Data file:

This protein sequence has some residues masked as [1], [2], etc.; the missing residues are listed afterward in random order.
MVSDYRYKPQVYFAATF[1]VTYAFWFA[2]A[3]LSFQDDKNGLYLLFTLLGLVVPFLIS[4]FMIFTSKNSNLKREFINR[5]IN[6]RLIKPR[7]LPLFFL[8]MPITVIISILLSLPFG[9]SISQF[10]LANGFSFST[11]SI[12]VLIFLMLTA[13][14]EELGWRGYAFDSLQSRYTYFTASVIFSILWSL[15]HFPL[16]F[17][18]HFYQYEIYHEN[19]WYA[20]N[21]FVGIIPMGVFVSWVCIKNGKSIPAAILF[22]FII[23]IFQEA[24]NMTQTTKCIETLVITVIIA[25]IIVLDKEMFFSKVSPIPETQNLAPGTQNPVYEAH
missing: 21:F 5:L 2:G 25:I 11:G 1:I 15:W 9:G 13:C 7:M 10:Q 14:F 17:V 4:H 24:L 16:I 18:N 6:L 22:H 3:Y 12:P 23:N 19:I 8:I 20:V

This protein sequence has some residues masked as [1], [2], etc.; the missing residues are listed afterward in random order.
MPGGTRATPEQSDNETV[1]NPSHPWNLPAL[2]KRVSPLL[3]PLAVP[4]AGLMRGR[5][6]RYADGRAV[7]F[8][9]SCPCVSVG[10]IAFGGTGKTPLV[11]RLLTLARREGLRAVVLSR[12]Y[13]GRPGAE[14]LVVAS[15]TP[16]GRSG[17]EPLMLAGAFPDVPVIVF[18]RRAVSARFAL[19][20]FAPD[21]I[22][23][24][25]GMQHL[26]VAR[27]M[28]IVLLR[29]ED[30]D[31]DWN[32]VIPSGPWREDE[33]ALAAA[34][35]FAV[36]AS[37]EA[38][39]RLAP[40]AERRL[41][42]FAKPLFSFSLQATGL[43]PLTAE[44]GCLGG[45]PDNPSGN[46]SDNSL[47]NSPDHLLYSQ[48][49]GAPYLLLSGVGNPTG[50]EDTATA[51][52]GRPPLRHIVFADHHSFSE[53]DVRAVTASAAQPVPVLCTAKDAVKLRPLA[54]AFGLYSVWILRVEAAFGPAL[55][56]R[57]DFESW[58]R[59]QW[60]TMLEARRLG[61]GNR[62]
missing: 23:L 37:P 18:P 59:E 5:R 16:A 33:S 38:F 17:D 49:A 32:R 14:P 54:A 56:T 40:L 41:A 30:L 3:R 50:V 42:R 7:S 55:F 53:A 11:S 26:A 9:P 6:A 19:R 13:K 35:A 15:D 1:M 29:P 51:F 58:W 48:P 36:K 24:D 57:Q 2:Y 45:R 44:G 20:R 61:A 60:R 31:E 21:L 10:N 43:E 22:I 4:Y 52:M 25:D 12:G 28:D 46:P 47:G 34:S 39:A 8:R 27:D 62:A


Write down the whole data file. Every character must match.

This protein sequence has some residues masked as [1], [2], etc.; the missing residues are listed afterward in random order.
MVSDYRYKPQVYFAATF[1]VTYAFWFA[2]A[3]LSFQDDKNGLYLLFTLLGLVVPFLIS[4]FMIFTSKNSNLKREFINR[5]IN[6]RLIKPR[7]LPLFFL[8]MPITVIISILLSLPFG[9]SISQF[10]LANGFSFST[11]SI[12]VLIFLMLTA[13][14]EELGWRGYAFDSLQSRYTYFTASVIFSILWSL[15]HFPL[16]F[17][18]HFYQYEIYHEN[19]WYA[20]N[21]FVGIIPMGVFVSWVCIKNGKSIPAAILF[22]FII[23]IFQEA[24]NMTQTTKCIETLVITVIIA[25]IIVLDKEMFFSKVSPIPETQNLAPGTQNPVYEAH
missing: 21:F 5:L 2:G 25:I 11:G 1:I 15:W 9:G 13:C 7:M 10:Q 14:F 17:V 4:H 24:L 16:I 18:N 6:L 22:H 3:Y 12:P 23:N 19:I 8:I 20:V

This protein sequence has some residues masked as [1], [2], etc.; the missing residues are listed afterward in random order.
MPGGTRATPEQSDNETV[1]NPSHPWNLPAL[2]KRVSPLL[3]PLAVP[4]AGLMRGR[5][6]RYADGRAV[7]F[8][9]SCPCVSVG[10]IAFGGTGKTPLV[11]RLLTLARREGLRAVVLSR[12]Y[13]GRPGAE[14]LVVAS[15]TP[16]GRSG[17]EPLMLAGAFPDVPVIVF[18]RRAVSARFAL[19][20]FAPD[21]I[22][23][24][25]GMQHL[26]VAR[27]M[28]IVLLR[29]ED[30]D[31]DWN[32]VIPSGPWREDE[33]ALAAA[34][35]FAV[36]AS[37]EA[38][39]RLAP[40]AERRL[41][42]FAKPLFSFSLQATGL[43]PLTAE[44]GCLGG[45]PDNPSGN[46]SDNSL[47]NSPDHLLYSQ[48][49]GAPYLLLSGVGNPTG[50]EDTATA[51][52]GRPPLRHIVFADHHSFSE[53]DVRAVTASAAQPVPVLCTAKDAVKLRPLA[54]AFGLYSVWILRVEAAFGPAL[55][56]R[57]DFESW[58]R[59]QW[60]TMLEARRLG[61]GNR[62]
missing: 23:L 37:P 18:P 59:E 5:R 16:A 33:S 38:F 17:D 49:A 32:R 14:P 54:A 56:T 40:L 41:A 30:L 3:R 50:V 42:R 7:S 55:F 53:A 11:S 26:A 9:P 6:A 19:R 13:K 35:A 15:D 1:M 29:P 51:F 58:W 48:P 36:K 24:D 57:Q 2:Y 45:R 44:G 20:R 61:A 60:R 31:E 21:L 10:N 43:E 22:I 4:Y 52:M 25:D 12:G 28:D 46:P 47:G 34:S 39:A 8:R 27:D 62:A